The advent of the multicore desktop processor is expected to end the clock rate race between Intel and AMD which has raged for the past several years, with further exponential gains in clock rate looking unlikely. Instead, as long as Moore’s Law continues to hold up, it is expected that the increasing number of transistors chipmakers manage to cram into their processors will increase CPU processing power in other ways, such as by adding cores, as the Pentium D does. Indeed, Intel’s expectation is that over 70% of its shipping desktop CPUs would be multicore by the end of 2006.

The first Pentium D chips introduced in May 2005 were built on Intel’s 90nm process technology and had 800-series model numbers. The fastest CPU released had a clock speed of 3.2GHz. Early 2006 saw the release of model 900-series Pentium D chips, codenamed Presler, manufactured on Intel’s 65nm process technology.

The Presler chips comprise a pair of Cedar Mill cores. However, unlike the previous Smithfield Pentium Ds, the pair of cores are physically separated. Implementing the chips as a single package comprising two discrete die allows production flexibility, allowing the same die can to be used either for a single core Cedar Mill or a dual core Presler processor. Moreover, manufacturing yields are improved as a consequence of only having to discard one die has in case of defects rather than an entire dual core package.

The new process technology has allowed an increase in not only the clock speeds, but also the number of transistors in a die. Consequently, Presler has 376 million transistors compared with Smithfield’s 230 million. At the same time the die size has been reduced from 206mm2 to 162mm2. As a result, it has been possible to increase Presler’s L2 cache. While its predecessor featured two L2 caches of 1MB each, the new Presler processors’ L2 caches have doubled in size, to 2MB each. Proximity of multiple CPU cores on the same die have the advantage that the cache coherency circuitry can operate at a much higher clock rate than is possible if the signals have to travel off-chip, so combining equivalent CPUs on a single die significantly improves the performance of cache snoop operations.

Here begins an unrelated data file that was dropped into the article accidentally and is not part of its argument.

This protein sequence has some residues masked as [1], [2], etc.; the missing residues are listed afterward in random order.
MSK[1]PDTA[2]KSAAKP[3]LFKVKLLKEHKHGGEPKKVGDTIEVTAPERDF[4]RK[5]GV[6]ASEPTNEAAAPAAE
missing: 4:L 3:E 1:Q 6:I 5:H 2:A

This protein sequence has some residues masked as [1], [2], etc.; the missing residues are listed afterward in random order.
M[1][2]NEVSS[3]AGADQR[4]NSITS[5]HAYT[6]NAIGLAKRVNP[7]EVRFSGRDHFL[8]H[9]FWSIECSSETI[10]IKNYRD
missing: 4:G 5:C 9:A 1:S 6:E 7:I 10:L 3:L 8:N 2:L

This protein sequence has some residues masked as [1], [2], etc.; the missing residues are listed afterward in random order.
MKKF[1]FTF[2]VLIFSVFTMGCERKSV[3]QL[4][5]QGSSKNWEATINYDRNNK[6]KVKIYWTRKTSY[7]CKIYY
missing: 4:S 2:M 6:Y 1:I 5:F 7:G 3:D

It should be noted that the Pentium D will realise significant performance improvements only with applications that have been written specifically for multiple CPUs or cores – such as most 3D rendering programs and video encoders – or in multitasking situations where the PC user is running several CPU-intensive applications, allowing each core to handle a different application. Since most business applications and games as of 2005 only use a single thread, for these the Pentium D will deliver similar performance as an older Pentium 4 CPU running at the same clock rate.

By the spring, the fastest mainstream Pentium D chip announced was the model 950, at 3.4GHz. However, the announcement of the Intel Core brand for their future processors at the Intel Development Forum in March 2006 indicates that the Pentium D will be the final processor to carry the Pentium brand name that has been at the forefront of Intel’s products since 1993.

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